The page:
This article shares recent experiences from Price Bailey’s consulting team on the challenges of strategic planning in law firms. Price Bailey act for around 150 law firms and legal professionals; we have seen dramatic change in the sector and witnessed examples of great success, failure and treading water.
The economic model of most law firms is to sell time. This means that, from an income perspective, the upside is limited by capacity and price, yet the downside is nearly unlimited. Organising and guiding a firm with the right strategy, in changing times, is therefore pivotal.
Strategic planning is effectively the process of agreeing and committing to a plan that focuses on the material decisions that drive an organisation, in an agreed direction. In people businesses with multiple owners this is inherently political as material decisions are often difficult to make unless forced. It requires a careful balance of insight, objectivity, commerciality, medium term thinking and, crucially, engagement and support from key people. Our experience is that many professional firms struggle to access these characteristics and transform them into plans that are delivered and work.
In helping law firms develop and deliver strategies for growth, some common challenges, questions and limitations have emerged. These are anonymously shared below:
Why am I an equity partner (to run a firm or because I enjoy law)?
This is a fascinating, highly individual, common question. However, aggregating the answer to this question from the partner team is crucial. As a partnership team goes through the various stages of growth, the needs of the business evolve and, a tipping point emerges when more than one person needs to focus on the business. The consequences of mismanaging the aggregate answers to this question can be dramatic as this topic is, from a firm’s perspective, fundamentally about sustainability beyond the individual partner. This has implications for succession, the capital account and the tactics used to grow.
The limit of saying “our fees come from relationships:”
Most law firms we meet say fee income is driven by relationships. As the markets shift and a new generation of clients (and fee earners) emerge, this traditional strategy needs to evolve in order to avoid becoming a Curate’s egg. Challenges around accessing consistent profitable work, appropriate leverage and transferring relationships are rarely actively managed by partner teams. Perhaps more worryingly, our experience is that many associates / junior partners look, to their senior colleagues, to be not as skilled in ploughing and reaping their own relationships.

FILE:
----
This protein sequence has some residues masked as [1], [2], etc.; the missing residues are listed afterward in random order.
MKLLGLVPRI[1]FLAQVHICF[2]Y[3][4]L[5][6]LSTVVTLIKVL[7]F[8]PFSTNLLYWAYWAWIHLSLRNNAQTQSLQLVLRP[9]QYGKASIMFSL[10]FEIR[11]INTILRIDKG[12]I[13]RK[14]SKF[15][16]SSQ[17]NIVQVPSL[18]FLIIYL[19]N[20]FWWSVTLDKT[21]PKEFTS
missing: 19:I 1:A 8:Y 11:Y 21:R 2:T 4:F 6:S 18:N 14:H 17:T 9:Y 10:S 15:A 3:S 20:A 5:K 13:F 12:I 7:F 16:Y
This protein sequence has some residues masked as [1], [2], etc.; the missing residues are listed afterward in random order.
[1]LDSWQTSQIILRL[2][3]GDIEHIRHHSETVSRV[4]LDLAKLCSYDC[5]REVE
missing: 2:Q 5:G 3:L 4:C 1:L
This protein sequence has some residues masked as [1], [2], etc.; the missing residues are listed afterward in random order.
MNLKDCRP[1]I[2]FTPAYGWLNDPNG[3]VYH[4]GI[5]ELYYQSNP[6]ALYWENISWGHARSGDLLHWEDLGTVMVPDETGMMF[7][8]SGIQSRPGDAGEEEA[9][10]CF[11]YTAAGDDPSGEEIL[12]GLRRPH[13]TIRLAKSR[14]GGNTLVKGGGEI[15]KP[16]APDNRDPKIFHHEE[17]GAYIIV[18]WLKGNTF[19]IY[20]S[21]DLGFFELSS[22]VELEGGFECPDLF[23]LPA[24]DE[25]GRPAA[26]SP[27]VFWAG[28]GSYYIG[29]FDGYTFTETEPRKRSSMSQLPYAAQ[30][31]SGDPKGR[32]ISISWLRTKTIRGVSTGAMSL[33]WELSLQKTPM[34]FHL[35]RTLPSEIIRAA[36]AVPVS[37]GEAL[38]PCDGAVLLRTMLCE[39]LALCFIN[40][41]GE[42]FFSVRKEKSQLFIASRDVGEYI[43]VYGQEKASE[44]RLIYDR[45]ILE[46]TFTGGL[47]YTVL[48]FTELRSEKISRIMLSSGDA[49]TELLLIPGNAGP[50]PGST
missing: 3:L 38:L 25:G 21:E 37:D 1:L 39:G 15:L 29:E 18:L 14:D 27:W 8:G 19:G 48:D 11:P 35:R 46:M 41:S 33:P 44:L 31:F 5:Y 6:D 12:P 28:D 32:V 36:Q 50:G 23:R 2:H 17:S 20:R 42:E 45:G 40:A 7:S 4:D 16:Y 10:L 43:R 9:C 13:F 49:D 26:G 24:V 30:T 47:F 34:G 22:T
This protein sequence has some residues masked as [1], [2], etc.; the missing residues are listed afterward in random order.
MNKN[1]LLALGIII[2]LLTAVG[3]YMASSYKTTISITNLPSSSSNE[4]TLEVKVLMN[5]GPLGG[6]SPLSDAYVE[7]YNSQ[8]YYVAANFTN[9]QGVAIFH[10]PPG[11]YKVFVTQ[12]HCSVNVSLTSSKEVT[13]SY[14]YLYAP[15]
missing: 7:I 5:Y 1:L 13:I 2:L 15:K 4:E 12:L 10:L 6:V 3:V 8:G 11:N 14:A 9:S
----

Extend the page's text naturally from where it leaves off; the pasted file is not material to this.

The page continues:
The reality for many sectors of law is that the dynamics of the market have shifted and, what will work in the future may be different to what worked in the past. That does not mean the answer is switch to digital marketing – relationships are still key – but how those relationships are gathered and cultivated to make commercial sense has evolved and this needs to be understood and actively managed by firms.
What really drives profit?
In any firm some partners understand what drives profitability, and others take the view that, “all you need to do is put time on the clock and bill it.”
Working with partner teams to help form a unified understanding on what really drives profitability is crucial to improving performance. Understanding how the firm leverages staff across service lines, and then how utilisation and recovery rate form to drive income, and gross margin is key – especially as staff expect to be paid, and paid well!
Our experience is that firms with 5 to 20 partners in particular struggle with this as there is just enough complexity to mask commercial drivers but, often, not enough capability to recognise or address this.
Leverage: who do clients actually buy and who do we actually sell?
Different areas of law require different staff structures. These structures often represent shapes, for example a traditional triangle, where a partner wins work and pushes it down, and diamonds where the value is delivered by higher calibre mid-tier staff. Sometimes these structures are actively planned, sometimes they exist by accident as department heads are only thinking one or two recruits head and, as a result, find themselves with the wrong leverage and volatile levels of profitability year-to-year.
Each model has a different implication for budgeting, work force planning and ultimately, the type of work that can be delivered. Linked to this are the challenges around recruitment, retention and the debate on why and how to deploy flexible working.
Solving these challenges
These challenges resonate with many firms but should be addressed as part of a wider strategic plan, rather than be tackled alone. We are encouraged to see that, from May 2015, Lexcel v6 set out mandatory strategy requirements for accredited firms and we support firms through this process. Ultimately though, an effective strategy should get to the core of the material issues affecting the firm. Our consulting team help provide the insight, objectivity, and implementation to plan and deliver strategies for growth.
If you would like to talk to us about our experience dealing with the topics above, or to discuss how Price Bailey’s consulting teams can help support and guide you through developing and implementing an appropriate strategy then please contact Chand Chudasama on 020 3829 1739 on email firstname.lastname@example.org for further information. You can also connect with Chand on LinkedIn.